Health Watch -- Cold Season Myths

Health Watch is a Public Service of the  Office of News and Publications and is intended to provide general information only and should not replace the advice of a medical professional. You should contact your physician if you have questions about any of these topics.

The common cold is so common that it has its own folklore. How many cold "truths" are actually true?

Your mother may have warned you not to go outside without a coat or with wet hair, for fear you'd catch a cold. Although it's not normally nice to argue with your mother, in this case, doctors at UT Southwestern Medical Center at Dallas say Mom was wrong. Colds are caused by viruses that are passed from person to person, according to Dr. Daniel Skiest, a UT Southwestern infectious disease expert. Colds aren't caused by exposure to low temperatures. Exposure to the cold can give you the chills, but it won't leave you with sniffles and sneezes.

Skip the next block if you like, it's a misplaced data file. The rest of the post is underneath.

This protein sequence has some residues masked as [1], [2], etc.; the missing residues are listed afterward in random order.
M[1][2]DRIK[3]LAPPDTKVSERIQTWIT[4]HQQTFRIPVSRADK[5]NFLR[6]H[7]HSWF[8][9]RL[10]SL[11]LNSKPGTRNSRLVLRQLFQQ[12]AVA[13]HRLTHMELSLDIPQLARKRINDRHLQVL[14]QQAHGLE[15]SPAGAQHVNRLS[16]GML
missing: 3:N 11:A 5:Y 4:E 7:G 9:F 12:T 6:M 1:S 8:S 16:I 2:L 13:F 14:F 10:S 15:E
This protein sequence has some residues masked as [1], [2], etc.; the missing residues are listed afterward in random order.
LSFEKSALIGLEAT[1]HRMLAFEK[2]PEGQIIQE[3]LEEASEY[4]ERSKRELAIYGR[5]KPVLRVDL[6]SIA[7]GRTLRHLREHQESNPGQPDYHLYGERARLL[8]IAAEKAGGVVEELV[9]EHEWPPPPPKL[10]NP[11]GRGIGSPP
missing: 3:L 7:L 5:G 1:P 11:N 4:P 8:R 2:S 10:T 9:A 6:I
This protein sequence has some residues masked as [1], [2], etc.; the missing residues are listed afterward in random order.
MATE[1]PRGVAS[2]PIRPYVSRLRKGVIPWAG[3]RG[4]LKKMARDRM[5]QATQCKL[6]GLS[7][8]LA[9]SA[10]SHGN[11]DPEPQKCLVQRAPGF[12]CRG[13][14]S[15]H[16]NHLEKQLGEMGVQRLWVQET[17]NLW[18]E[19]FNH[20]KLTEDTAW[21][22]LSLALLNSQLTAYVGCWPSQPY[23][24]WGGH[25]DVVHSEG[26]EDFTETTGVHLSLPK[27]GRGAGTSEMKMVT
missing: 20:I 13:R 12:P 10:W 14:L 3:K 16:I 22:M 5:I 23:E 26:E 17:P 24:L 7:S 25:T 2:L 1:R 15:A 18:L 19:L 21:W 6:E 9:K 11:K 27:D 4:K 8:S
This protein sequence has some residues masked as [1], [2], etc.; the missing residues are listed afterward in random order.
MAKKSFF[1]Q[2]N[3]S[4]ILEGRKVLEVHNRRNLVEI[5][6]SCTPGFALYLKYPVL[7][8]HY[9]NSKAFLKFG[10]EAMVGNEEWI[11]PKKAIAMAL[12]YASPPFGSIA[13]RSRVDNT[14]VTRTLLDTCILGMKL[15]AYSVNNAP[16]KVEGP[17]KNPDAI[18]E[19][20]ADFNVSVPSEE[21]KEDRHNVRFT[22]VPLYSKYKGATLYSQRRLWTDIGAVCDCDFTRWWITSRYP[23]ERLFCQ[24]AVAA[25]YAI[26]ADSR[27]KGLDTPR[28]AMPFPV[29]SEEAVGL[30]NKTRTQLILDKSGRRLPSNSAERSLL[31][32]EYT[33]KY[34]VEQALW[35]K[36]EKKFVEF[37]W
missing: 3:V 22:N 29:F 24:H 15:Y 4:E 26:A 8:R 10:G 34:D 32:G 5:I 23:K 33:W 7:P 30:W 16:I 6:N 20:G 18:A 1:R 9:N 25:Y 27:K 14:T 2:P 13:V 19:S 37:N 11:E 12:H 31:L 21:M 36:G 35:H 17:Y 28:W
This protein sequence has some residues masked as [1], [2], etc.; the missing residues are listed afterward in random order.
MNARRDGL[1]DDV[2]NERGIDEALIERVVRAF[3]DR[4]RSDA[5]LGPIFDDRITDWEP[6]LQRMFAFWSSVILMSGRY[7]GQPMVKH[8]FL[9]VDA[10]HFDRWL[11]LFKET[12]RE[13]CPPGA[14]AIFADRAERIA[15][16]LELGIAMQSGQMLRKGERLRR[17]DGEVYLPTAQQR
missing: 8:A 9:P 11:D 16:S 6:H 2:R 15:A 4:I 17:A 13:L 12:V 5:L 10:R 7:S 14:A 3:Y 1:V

One thing that Dr. Skiest says will protect you from a cold is washing your hands often. Cold viruses are often spread by person-to-person contact. Someone with a cold sneezes. Then you shake hands with that person or touch something that person has touched. Then you touch your face or put your hands near your mouth.

And then you come down with a cold.

Washing your hands several times a day and keeping your hands away from your face can help you avoid infection.

Another misconception about colds is that antibiotics will help make them go away. Worried parents take their sick children to the doctor and expect an antibiotic prescription, or else they feel it's a wasted visit. But antibiotics don't do any good against illnesses caused by viruses, such as colds or the flu. Taking antibiotics when you don't need them just means they're less likely to work when you do need them.